We are built to remember the hits, forget the misses. The government has a lot of misses and that’s what we need to focus on. We need to take the same stance against the government as we in the skeptical community take against psychics, snake oil salesmen and charlatans all alike. We have to shine a spotlight on all the misses. This will demonstrate government isn’t the solution. If more people realize this, we can reduce the number of agencies and programs the government involves itself in and get it back on track to the rights and property protections it’s good at.

In order to do this, we need to take an audit of what’s going on. We need to start asking government exactly what do they do in Washington?

In the 1999 movie, OFFICE SPACE, Bob Slydell and Bob Porter, a pair of consultants simply known as “The Bobs” interview employees of the software company, Initech, to determine if their positions are relevant. The goal is to downsize the company if need be based on their findings. The movie is nearly twenty-years old and anyone who’s worked in an office setting can relate to it. The movie has generated memes and quotes that will surely last another twenty. When confronted with a printer that isn’t responding, I still find myself whispering “PC Load Letter? What the fuck is PC Load Letter?” Do yourself a favor and see the movie if you haven’t. Even if you don’t work in a traditional office.

At any rate, after reflecting on this movie as of late, it dawned on me that what the federal government needs is a pair of Bobs.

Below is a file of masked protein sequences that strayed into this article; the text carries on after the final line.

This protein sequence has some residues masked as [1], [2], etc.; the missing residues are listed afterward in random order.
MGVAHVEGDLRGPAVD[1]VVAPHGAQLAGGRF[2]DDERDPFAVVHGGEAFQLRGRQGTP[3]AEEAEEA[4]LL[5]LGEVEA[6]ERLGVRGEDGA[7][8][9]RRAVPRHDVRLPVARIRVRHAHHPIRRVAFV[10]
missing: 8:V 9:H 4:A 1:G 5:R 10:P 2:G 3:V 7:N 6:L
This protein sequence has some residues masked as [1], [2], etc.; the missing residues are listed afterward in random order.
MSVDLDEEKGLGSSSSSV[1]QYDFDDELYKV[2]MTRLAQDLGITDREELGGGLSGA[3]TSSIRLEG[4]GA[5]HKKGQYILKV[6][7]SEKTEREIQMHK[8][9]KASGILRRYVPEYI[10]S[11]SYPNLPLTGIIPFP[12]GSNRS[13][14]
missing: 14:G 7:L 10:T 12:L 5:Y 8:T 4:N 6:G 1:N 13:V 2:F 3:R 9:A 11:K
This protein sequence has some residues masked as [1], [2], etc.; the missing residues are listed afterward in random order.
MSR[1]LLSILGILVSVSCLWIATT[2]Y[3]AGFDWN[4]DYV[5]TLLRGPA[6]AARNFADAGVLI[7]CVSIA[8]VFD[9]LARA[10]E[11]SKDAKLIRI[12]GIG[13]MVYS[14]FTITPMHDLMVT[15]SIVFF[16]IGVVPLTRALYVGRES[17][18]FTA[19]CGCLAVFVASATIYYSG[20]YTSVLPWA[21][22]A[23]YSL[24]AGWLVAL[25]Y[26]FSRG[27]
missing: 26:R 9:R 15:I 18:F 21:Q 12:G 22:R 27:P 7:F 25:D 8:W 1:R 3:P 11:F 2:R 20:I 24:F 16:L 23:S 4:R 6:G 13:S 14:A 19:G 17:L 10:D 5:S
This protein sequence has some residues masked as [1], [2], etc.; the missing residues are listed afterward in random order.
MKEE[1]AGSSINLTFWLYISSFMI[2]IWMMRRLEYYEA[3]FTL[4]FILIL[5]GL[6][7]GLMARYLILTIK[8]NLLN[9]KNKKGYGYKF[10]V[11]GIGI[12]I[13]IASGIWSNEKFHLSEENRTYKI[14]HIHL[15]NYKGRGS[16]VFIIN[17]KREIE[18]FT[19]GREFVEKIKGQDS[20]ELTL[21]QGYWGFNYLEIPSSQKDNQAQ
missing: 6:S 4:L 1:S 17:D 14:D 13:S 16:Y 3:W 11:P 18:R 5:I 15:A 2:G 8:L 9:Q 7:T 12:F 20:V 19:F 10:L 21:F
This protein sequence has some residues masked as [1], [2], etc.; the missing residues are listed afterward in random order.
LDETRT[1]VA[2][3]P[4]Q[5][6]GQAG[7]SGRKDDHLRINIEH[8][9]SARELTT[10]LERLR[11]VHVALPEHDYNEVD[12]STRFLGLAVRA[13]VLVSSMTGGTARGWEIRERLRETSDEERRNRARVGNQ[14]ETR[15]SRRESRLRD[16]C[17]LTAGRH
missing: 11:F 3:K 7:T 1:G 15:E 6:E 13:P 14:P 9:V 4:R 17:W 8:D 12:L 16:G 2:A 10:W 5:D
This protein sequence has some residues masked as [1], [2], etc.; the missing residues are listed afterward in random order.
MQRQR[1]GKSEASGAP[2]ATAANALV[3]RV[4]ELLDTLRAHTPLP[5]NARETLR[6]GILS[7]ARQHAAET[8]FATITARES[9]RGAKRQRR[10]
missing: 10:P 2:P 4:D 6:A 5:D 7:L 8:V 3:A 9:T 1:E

We need to review every government program and determine if it’s working. And even if it is, we have to ask if it could better be handled in the free market. My guess is the results of this study would confirm that most government programming is siphoning away real productivity that could better be handled in the free market. We could confirm the need to drastically downsize a bloated institution. It might even come down to the point where we wouldn’t need a full-time congress anymore. We could have members of the Senate and House work real jobs during most of the year and, at best, come together the first two weeks every January and during times of national emergency to discuss the business of rights and property of the country.

Quotes from OFFICE SPACE but I imagine would be a typical sampling in the transcript of my hypothetical audit:

Bob Slydell: You see, what we’re actually trying to do here is, we’re trying to get a feel for how people spend their day at work… so, if you would, would you walk us through a typical day, for you?

Peter Gibbons: Yeah.

Bob Slydell: Great.

Peter Gibbons: Well, I generally come in at least fifteen minutes late, ah, I use the side door – that way Lumbergh can’t see me, heh heh – and, uh, after that I just sorta space out for about an hour.

Bob Porter: Da-uh? Space out?

Peter Gibbons: Yeah, I just stare at my desk; but it looks like I’m working. I do that for probably another hour after lunch, too. I’d say in a given week I probably only do about fifteen minutes of real, actual, work.